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Battle of Microarray Litigants: OGT Settles with Motorola; Enzo Fights On


Oxford Gene Technology has settled yet another patent-infringement lawsuit, this one with Motorola. The firms reached an agreement in mid-June to settle the case, which OGT filed in the US District Court for the Northern District of Illinois in December 2002.

Similar to OGT, Enzo Biochem has embarked on an aggressive campaign to protect its patents covering labeling and detection systems for microarray applications.

The OGT-Motorola suit, one of several filed that month by OGT as it took aim at rivals for alleged patent infringement, regarded Motorola's eSensor DNA Detection System, a biosensor system that Motorola obtained through its 2000 acquisition of Clinical Micro Sensors. Motorola officials declined to comment on on the terms of the settlement, or the case -- which was set to go to trial next week.

The eSensor is a component of Motorola's life sciences operations. The Schaumburg, Ill.-based semiconductor giant had developed and commercialized the CodeLink Bioarray System but decided to exit that business in July 2002, selling the technology to Amersham Biosciences, which is now part of GE, for $20 million (see BAN 8/2/2002).

OGT manages the IP of microarray pioneer Edwin Southern, a biochemistry professor at Oxford University, who jointly owns the patents with Oxford University. The company holds a broad patent in the United States covering oligonucleotide arrays, and it has not hesitated to protect that patent.

While this clears one case out of the way for OGT, it still has patent suits pending against Mergen of San Leandro, Calif., and Sunnyvale, Calif.-based Telechem International regarding their microarrays. Philip Rovner of the Wilmington, Del.-based law firm of Potter Anderson and Corroon represents both Mergen and Telechem. He told BioArray News this week he could not comment on either case or whether his clients were engaged in negotiations to settle the cases.

Telechem officials also would not comment on the case, which includes a countersuit against OGT. But a Telechem spokesman said, "As far as OGT goes, we appreciate their contribution to the field, and we respect Dr. Southern for his wonderful contribution to the field of array technology."

Telechem sells the ArrayIt brand of microarrayers, while Mergen sells the ExpressChip DNA microarray.

OGT's attorneys did not return calls for comment on these cases.

UK-based OGT has aggressively pursued legal actions against a wide array of companies for patent infringement, and over the past 14 months it has settled with several competitors, including Nanogen, Genomic Solutions, Axon Instruments, and BioDiscovery. In each of these cases, financial details of the settlements were not disclosed, though Genomic Solutions said that as part of its settlement it would display notices in connection with marketing certain genomic-related products, and would pay OGT a "nominal amount."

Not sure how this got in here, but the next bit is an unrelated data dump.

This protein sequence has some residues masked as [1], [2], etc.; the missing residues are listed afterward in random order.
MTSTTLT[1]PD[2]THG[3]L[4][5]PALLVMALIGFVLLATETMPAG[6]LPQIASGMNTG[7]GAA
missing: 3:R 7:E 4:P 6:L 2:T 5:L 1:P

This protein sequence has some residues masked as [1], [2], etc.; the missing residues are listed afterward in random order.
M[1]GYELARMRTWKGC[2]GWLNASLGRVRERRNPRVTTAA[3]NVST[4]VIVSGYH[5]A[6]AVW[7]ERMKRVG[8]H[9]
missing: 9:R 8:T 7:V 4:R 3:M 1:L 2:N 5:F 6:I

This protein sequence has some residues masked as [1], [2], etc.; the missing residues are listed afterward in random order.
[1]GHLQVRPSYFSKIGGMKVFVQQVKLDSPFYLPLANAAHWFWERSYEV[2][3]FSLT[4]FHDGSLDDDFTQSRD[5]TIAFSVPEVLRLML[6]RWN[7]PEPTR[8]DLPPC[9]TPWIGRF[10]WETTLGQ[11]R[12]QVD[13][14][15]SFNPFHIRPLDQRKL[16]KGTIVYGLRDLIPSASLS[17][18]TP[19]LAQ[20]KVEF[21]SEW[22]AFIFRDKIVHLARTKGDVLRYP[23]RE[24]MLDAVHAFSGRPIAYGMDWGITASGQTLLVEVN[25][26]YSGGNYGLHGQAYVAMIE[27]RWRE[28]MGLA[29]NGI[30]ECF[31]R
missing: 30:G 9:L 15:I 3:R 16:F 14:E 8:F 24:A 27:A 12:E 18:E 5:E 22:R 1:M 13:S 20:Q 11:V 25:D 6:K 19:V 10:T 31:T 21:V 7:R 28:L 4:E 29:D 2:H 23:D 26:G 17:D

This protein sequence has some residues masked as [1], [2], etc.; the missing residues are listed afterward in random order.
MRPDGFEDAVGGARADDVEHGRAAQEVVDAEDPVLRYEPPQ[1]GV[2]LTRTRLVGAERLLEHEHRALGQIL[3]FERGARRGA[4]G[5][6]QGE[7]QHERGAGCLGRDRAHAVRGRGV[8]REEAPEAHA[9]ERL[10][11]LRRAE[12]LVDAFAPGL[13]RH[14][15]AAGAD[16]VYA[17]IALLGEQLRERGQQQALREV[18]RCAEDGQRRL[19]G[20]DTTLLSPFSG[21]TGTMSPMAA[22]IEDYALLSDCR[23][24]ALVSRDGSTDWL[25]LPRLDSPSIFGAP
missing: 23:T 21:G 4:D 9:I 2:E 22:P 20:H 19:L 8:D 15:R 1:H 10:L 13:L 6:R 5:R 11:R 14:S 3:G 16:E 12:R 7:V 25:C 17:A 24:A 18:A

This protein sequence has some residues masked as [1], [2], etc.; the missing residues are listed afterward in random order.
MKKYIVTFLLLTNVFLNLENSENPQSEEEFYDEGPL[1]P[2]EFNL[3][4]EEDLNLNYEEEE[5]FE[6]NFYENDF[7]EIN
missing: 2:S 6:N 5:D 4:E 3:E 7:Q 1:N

In addition, privately held OGT previously licensed patents to Agilent Technologies and Amersham. In 2001, it settled several suits with market leader Affymetrix, and last month the firms announced that Affymetrix would pay $62.5 million to OGT as a buyout on royalties (See BAN 6/16/2004).

Enzo Takes Aim

Farmingdale, NY-based Enzo has sued several of its distributors for alleged patent infringement and improper distribution of its products for use in authorized applications.

An Enzo Biochem spokesman declined to comment on the pending cases or the patents at issue.

Affymetrix is embroiled in an acrimonious dispute with Enzo Biochem dating back to October 2003. Among the charges made by Enzo in that case are that Affymetrix improperly distributed to third parties certain of the firm's assets, including detection reagents and reagent systems, and improperly persuaded collaborators to use Enzo's products in unauthorized fields.

The dispute, which is currently wending its way through the US District Court for the Southern District of New York, includes a countersuit by Affymetrix that alleges that certain of Enzo's patents are not valid, and that it had not infringed Enzo's patents. The suit also seeks declaratory relief that Affymetrix had not violated the terms of the companies' agreement.

Affymetrix is not the only high-profile microarray player to be targeted by Enzo's legal efforts. UK-based Amersham and its US subsidiary Amersham Biosciences were among several firms sued by Enzo in October 2002 for allegedly violating the terms of distribution agreements and infringing Enzo's patents. Other firms named in the suit include PerkinElmer and its PerkinElmer Life Sciences unit; Sigma-Aldrich and its Sigma Chemical subsidiary; Molecular Probes, and Orchid Biosciences.

That case also is pending in the US District Court for the Southern District of New York. While the discovery phase is scheduled to close on Nov. 5, Enzo said in a recent US Securities and Exchange Commission filing that it expects the court to extend the deadline.

And on June 8, Enzo sued Applera and its Tropix subsidiary in the US District Court for the District of Connecticut alleging infringement of six patents (US patent numbers 5,476,928; 5,449,767; 5,328,824; 4,711,955; 5,082,830; and 4,994,373) related to DNA sequencing systems, labeled nucleotide products, and other technologies. Four of the patents were exclusively licensed to Enzo by Yale University, which is listed as a plaintiff in the case.

All of these actions have caused a surge in the company's legal expenses, which climbed to $1.3 million in the third quarter ended April 30, compared with $200,000 in the third quarter of 2003, according to Enzo's most recent quarterly filing with the SEC.



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